The Gray administration’s stance led a key congressman to seek studies of the limits, which date to a 1910 federal law. Separate studies by the city and a federal planning commission are complete but reach differing conclusions, and it is unclear how Congress might proceed.
There is broad public opposition to making changes, the Post survey found. Sixty-one percent of respondents said they prefer to keep the restrictions; 37 percent said they favor allowing taller buildings.
Those preferences are consistent across a broad array of groups, with support for taller buildings failing to gain a clear a majority in any demographic or political subset in the survey, whether defined by race, age, geography or income. Among the modest differences: Men are slightly more supportive of allowing taller buildings than women are, and younger residents tend to be more supportive than older residents.
The poll reached 1,003 D.C. residents between Jan. 9 and Jan. 12 on conventional phones and cellphones. The margin of error is plus or minus four percentage points.
The split is relatively even for only two groups: residents of Ward 1, an area immediately north of downtown that has gentrified considerably in the past decade; and people who have lived in the city for five years or less.
By contrast, more than six in 10 of those respondents who have lived in the city for six years or longer said they support keeping the height limits in place. That view peaks in wards 3 and 4 at the northern tip of the city, where nearly seven in 10 respondents said height restrictions should be maintained.
Although Gray has been publicly supportive of loosening the height law, that position appears not to have hurt him politically. Registered Democrats who oppose lifting the restrictions are more apt, by 10 percentage points, to support Gray in the party’s primary race than those who agree with his position on the issue, according to the poll.
Charles Betsey, an economics professor at Howard University who lives in the Crestwood neighborhood and is supporting Gray’s reelection, said he has some sympathy for the argument that taller buildings could ease housing prices. But he said the height limits “have helped make Washington a very attractive city,” and he expressed skepticism that changing the law would have any practical effect on the cost of living.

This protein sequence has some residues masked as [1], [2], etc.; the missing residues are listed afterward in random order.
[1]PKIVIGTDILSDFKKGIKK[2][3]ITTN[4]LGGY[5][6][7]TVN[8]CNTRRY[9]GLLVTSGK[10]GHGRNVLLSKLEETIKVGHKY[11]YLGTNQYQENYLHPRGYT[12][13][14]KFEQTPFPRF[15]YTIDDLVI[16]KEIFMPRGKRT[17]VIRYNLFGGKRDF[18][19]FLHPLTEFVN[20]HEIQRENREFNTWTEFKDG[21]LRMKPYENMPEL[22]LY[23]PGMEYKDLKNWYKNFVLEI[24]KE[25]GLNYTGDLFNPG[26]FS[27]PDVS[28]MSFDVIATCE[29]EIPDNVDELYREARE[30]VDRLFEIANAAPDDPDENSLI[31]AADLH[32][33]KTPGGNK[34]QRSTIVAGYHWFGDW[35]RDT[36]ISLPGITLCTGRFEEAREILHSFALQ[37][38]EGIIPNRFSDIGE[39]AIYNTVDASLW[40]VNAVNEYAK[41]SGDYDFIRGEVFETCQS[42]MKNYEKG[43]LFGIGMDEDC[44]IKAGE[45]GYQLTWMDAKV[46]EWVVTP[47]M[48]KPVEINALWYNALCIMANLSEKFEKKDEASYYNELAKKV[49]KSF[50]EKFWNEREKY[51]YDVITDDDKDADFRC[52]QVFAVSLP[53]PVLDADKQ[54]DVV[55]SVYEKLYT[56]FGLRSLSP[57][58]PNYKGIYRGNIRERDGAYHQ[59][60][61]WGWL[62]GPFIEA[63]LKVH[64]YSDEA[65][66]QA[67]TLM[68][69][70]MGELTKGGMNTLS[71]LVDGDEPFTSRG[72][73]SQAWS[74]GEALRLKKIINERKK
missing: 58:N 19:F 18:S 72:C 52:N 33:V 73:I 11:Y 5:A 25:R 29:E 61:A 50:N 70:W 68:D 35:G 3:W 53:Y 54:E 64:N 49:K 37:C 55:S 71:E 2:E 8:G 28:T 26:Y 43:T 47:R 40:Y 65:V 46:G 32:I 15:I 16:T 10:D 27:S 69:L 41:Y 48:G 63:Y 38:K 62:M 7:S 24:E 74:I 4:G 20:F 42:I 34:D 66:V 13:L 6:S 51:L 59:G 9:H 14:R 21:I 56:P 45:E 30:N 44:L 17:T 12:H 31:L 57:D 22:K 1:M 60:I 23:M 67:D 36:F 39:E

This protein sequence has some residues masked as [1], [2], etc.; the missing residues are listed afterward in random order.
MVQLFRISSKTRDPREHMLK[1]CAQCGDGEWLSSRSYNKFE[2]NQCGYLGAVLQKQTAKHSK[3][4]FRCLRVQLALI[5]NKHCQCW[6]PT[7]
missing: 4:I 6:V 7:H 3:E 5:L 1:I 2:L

“Developers usually have pretty good arguments for what they want to do, and they don’t necessarily follow through on them,” said Betsey, 68.
City planners have proposed amending the law to allow downtown buildings as tall as 200 feet — 40 feet higher than the current limit along Pennsylvania Avenue NW — and to allow building heights outside downtown to be set by the city’s standard planning process. The National Capital Planning Commission, on the other hand, endorsed only modest changes — most notably to allow residential occupancy of penthouse spaces in downtown buildings for the first time.
A hearing on the studies was held Dec. 2 by the House Oversight and Government Reform Committee, chaired by Rep. Darrell Issa (R-Calif.), who has expressed some support for loosening the height restrictions.
Ahead of the hearing, 12 of 13 members of the D.C. Council endorsed a resolution opposing any changes, and Issa expressed “astonishment” at hearing that local leaders did not want the additional flexibility. “I did not expect to hear, for the first time ever, to have people say, ‘Please don’t give me authority, I can’t be trusted,’” he said at the hearing. “But to some extent I’m hearing that.”
Issa said he would determine whether to move forward with legislation or “simply close up the book . . . and wait until the city and [planning commission] come to us at some future time.”
A spokesman for Issa did not respond to a request for comment Wednesday, and Gray said he had spoken only briefly with Issa about the issue since the hearing.
“I think he’s going to try to move something, but I’m not sure,” Gray said. “I think the penthouse aspects will probably be moved. The rest of it, you know, is obviously controversial.”
Peyton M. Craighill contributed to this report.